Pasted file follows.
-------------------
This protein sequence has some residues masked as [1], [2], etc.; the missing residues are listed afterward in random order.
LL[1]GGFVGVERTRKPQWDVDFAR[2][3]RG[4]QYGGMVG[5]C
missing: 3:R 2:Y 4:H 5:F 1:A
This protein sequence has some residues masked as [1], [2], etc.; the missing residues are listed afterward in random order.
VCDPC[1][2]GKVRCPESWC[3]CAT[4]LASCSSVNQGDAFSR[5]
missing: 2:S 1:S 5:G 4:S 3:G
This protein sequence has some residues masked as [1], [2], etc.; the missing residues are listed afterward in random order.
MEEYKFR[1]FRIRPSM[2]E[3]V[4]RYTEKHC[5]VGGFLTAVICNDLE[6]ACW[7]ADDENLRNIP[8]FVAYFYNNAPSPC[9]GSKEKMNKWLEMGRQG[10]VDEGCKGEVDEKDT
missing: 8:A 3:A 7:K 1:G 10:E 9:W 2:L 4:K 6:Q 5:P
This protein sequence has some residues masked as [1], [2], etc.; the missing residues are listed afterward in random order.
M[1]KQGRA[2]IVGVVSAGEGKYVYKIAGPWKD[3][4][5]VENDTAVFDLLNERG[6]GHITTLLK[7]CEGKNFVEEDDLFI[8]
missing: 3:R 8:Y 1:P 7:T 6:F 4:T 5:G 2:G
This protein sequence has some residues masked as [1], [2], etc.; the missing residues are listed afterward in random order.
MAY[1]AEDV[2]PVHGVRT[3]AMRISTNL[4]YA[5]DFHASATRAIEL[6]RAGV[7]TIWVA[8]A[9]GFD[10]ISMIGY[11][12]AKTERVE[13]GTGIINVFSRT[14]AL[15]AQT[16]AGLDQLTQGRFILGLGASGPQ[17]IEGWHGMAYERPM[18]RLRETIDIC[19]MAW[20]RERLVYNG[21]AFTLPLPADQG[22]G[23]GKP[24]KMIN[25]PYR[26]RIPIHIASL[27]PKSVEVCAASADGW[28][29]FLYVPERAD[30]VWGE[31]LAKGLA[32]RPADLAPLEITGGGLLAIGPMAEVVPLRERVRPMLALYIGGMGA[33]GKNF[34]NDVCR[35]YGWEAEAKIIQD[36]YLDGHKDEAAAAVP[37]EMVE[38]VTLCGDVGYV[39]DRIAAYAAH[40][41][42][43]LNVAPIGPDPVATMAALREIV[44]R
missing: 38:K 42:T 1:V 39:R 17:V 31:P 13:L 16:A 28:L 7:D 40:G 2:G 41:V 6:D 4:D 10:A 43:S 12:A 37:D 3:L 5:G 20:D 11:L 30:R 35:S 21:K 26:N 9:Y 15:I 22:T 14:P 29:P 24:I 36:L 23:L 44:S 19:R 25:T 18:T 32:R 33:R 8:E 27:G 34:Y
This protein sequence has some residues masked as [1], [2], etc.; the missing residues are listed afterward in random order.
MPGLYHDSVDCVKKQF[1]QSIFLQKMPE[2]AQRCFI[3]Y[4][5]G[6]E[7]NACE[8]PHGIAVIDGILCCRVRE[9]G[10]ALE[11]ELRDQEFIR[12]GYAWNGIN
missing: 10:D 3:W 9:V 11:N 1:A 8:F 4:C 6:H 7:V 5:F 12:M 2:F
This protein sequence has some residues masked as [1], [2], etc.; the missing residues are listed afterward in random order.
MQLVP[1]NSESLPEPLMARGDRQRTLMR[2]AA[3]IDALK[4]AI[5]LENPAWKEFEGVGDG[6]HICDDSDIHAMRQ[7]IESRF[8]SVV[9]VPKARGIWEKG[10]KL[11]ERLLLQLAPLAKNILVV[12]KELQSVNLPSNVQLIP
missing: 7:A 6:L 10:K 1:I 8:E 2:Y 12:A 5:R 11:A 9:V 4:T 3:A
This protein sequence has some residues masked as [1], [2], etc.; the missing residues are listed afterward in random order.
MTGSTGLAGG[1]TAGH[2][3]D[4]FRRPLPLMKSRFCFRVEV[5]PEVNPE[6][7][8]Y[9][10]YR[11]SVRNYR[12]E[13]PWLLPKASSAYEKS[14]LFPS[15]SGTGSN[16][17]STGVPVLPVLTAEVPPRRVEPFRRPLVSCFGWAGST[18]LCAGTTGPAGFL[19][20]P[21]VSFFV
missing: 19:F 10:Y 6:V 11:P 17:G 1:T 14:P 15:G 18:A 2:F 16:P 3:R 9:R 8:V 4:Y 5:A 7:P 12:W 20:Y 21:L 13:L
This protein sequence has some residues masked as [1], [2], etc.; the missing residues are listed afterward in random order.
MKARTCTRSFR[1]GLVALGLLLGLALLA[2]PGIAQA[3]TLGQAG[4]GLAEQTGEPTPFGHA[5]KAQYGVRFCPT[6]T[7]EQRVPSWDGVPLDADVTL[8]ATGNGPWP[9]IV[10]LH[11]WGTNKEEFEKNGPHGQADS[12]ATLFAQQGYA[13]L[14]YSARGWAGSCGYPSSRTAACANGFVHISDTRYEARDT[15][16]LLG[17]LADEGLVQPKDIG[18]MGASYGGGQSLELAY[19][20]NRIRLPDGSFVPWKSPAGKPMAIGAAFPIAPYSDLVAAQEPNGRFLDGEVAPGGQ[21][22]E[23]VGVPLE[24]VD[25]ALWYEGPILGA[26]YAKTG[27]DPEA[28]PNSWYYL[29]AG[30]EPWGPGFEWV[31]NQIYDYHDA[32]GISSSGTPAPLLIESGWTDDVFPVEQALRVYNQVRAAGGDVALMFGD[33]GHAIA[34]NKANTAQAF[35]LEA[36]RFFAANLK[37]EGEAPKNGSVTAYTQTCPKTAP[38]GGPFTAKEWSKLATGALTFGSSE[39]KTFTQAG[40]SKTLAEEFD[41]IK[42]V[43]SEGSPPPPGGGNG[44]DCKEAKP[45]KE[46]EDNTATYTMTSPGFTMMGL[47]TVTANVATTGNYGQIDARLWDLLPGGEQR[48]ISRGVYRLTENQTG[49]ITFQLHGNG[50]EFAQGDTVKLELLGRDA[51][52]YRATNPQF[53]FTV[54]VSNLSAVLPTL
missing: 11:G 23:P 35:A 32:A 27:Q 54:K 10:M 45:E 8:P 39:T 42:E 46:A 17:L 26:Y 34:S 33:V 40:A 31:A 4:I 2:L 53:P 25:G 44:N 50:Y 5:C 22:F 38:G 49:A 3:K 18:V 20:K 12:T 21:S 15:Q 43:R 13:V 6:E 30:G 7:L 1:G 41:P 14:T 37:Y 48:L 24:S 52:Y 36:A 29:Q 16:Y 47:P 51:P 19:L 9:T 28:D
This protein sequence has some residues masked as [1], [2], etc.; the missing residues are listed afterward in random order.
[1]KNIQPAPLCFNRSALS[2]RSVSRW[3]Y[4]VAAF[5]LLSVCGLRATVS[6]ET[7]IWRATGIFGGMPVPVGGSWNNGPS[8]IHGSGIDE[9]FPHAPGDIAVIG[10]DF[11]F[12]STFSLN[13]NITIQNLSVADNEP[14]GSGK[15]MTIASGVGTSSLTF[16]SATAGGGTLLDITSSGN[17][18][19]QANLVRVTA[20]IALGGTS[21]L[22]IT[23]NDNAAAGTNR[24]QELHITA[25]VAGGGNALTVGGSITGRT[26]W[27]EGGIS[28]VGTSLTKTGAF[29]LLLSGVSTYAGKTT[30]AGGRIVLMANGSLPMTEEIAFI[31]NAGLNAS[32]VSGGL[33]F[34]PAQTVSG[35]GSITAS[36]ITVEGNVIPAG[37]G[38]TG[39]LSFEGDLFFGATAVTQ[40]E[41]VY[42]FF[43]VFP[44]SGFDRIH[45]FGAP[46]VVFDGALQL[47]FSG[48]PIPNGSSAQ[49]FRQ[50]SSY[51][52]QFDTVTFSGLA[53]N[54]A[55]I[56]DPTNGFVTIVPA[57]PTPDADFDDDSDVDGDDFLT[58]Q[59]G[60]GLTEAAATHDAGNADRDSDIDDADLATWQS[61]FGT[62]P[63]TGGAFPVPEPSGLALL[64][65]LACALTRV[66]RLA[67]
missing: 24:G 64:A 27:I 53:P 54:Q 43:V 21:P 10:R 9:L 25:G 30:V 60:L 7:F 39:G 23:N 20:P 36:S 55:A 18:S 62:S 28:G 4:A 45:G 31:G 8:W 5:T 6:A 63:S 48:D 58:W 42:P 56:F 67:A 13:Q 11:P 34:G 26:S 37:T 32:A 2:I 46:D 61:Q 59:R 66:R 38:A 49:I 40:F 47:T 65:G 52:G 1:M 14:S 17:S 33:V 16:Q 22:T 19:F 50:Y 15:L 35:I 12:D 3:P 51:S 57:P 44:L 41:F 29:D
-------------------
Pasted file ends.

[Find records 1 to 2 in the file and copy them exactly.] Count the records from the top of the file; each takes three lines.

This protein sequence has some residues masked as [1], [2], etc.; the missing residues are listed afterward in random order.
LL[1]GGFVGVERTRKPQWDVDFAR[2][3]RG[4]QYGGMVG[5]C
missing: 3:R 2:Y 4:H 5:F 1:A
This protein sequence has some residues masked as [1], [2], etc.; the missing residues are listed afterward in random order.
VCDPC[1][2]GKVRCPESWC[3]CAT[4]LASCSSVNQGDAFSR[5]
missing: 2:S 1:S 5:G 4:S 3:G